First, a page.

When I was young, my uncle had a favorite saying. “Mama said there’d be days like this…but she didn’t mention that there would be so many so close together!” Do you feel like a failure? Do you look back on what you have achieved in the past with disappointment? Do you think your efforts to be a servant-leader have been in vain?
George Washington, the Failed Leader?
We all have goals that we haven’t achieved or lost our enthusiasm about the future at one time or another. Everyone experiences highs and lows. Many great leaders, including Winston Churchill, became despondent and disheartened at times. Sometimes we do miss our target or fail, which should cause us to seriously examine what went wrong and learn from our mistakes. It is also true that “we reap what we sow.” But, before you label yourself a failure, consider these things:
First, failure is relative to time. Sometimes we feel like we’ve had a great day, sealed a deal, or made great progress only to find out in the coming days or months that our efforts had fallen flat. Other days seem incredibly challenging or brutal, but when we look back on them, we realize that the challenges faced were the best thing that ever happened to us. Time has a way of turning failure into success. For example, during the earlier part of the American Revolutionary War, George Washington and his troops lost virtually every battle or encounter he had with British troops. It was demoralizing, and Mr. Washington could have justifiably been labeled a failure. However, they continued on and little by little, with every loss of a British soldier, they shook the resolve of the British. Over time, George Washington became a hero rather than failed leader. The same can be true for us. Often we have to wait patiently for our hard work to produce tangible results.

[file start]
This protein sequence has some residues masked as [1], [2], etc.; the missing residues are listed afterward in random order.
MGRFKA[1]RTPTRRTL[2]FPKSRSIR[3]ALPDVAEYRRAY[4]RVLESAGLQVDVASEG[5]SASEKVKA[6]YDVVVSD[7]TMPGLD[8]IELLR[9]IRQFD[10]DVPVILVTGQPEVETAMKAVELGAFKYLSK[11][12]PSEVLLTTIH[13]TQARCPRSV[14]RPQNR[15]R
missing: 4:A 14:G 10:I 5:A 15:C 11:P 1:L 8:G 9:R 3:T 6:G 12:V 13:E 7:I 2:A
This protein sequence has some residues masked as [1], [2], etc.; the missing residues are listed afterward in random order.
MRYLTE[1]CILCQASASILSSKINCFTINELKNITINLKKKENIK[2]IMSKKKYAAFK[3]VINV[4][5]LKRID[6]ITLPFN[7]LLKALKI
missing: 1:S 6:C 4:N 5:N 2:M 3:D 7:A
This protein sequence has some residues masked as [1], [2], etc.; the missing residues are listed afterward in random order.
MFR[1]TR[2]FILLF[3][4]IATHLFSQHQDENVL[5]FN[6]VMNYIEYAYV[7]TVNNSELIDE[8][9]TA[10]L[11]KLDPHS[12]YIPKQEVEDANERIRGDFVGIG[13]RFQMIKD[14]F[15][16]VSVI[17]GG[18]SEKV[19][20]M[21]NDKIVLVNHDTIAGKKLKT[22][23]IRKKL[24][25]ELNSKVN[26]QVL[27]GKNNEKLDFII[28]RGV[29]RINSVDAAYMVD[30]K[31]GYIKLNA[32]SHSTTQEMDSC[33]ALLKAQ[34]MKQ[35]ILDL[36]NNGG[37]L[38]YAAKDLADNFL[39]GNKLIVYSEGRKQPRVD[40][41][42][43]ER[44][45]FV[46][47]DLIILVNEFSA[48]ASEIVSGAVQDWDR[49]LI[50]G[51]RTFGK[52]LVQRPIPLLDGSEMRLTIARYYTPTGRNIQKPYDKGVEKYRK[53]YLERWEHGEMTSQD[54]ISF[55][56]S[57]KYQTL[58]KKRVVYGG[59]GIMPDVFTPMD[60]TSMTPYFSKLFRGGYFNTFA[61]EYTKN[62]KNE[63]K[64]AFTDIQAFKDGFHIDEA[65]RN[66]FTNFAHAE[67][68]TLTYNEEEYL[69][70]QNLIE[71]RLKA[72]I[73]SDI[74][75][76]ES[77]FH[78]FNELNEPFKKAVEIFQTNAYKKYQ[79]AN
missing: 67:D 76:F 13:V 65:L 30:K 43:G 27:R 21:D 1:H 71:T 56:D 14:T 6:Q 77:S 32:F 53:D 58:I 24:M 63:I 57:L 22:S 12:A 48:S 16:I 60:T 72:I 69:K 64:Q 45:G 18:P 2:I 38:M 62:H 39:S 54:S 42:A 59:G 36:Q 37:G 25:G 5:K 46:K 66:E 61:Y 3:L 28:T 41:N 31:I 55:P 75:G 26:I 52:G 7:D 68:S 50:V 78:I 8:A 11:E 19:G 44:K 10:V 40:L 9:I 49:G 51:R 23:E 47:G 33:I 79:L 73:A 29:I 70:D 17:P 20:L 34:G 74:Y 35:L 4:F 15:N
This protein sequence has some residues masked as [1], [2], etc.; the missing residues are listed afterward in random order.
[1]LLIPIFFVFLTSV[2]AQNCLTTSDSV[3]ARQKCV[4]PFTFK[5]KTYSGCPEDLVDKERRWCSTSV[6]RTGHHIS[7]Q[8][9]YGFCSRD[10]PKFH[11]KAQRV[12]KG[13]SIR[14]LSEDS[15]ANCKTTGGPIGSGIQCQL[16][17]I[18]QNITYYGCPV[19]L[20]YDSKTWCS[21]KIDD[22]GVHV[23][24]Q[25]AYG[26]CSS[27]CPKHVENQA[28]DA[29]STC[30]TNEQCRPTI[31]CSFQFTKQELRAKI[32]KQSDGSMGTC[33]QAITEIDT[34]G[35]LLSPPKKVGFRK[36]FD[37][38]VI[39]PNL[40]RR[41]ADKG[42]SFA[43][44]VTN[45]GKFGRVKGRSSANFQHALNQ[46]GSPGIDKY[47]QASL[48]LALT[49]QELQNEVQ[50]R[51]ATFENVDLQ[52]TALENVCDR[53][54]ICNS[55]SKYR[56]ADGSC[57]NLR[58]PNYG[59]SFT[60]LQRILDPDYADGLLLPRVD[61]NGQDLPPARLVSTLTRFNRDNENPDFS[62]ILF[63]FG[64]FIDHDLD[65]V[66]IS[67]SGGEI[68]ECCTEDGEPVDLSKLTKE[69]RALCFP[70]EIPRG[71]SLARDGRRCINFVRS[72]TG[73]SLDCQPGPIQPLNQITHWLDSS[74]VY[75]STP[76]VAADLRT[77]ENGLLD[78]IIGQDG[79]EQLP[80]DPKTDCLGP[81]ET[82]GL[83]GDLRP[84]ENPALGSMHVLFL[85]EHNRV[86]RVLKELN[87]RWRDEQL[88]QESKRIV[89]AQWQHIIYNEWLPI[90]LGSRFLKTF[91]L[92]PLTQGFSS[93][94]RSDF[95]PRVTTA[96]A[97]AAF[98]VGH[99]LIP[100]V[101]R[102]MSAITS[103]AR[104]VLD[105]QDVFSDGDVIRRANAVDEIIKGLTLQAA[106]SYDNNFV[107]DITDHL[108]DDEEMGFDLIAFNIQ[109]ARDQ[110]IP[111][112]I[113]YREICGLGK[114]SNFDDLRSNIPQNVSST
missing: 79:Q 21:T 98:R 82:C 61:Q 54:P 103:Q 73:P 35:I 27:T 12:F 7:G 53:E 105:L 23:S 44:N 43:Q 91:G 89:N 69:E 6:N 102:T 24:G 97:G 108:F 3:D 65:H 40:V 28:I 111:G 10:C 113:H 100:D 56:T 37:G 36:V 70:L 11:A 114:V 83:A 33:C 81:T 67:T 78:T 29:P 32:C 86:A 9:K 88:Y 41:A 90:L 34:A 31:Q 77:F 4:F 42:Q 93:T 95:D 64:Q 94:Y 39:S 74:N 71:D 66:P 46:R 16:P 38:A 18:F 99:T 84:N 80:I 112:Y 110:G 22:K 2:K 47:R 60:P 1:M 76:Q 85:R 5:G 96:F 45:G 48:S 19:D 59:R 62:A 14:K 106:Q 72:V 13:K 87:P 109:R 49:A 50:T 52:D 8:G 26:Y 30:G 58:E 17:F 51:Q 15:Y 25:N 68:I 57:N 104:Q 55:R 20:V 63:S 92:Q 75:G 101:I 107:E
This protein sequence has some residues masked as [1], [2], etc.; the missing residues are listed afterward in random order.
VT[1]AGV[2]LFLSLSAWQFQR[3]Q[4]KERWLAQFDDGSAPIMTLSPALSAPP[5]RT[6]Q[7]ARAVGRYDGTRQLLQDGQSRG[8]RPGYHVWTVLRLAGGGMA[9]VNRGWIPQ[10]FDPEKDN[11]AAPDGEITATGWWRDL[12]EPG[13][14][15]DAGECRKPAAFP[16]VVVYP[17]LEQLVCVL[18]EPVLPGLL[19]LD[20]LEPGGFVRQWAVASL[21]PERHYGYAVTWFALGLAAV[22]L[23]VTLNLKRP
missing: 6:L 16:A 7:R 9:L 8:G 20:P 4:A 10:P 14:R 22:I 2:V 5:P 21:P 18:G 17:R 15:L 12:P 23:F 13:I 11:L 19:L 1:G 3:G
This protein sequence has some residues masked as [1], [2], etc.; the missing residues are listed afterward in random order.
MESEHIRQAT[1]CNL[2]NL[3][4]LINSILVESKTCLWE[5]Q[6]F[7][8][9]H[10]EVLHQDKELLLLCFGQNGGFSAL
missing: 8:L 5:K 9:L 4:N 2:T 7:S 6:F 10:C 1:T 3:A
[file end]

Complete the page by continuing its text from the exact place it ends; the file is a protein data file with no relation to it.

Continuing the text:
Second, failure is dependent on your perspective. At times we all go through terrible things, but it is possible to see a silver lining. Often, failure is success if we look at it from a different point of view. By keeping a positive outlook, it is nearly impossible to reflect on an event without seeing some good come from it. For example, a severe drought in 1872 devastated the grape crop in California. While most farmers threw in the towel and considered their crops an utter failure, one farmer took his “dried up” grapes to market and they were advertised as “Peruvian delicacies.” These shriveled grapes sold for far more than fresh grapes, and to this day raisins are a popular staple in many diets!
It is also important to set the right standards for what we consider to be success or failure. Do you measure success based on power acquisition, great influence, or prestige? A better measure for success would be using your strengths and talents to do all you can in any given situation. Our achievement is always limited by our circumstances.
Be careful how you determine failure and how swiftly you judge a person or situation as such. Remember that failure is often relative to time. While you might feel like your efforts today have failed, you may have just planted the seeds for success in the future. Learn from your mistakes, be patient, and keep a positive outlook, and you may find that the end result is far more of a success than a failure.
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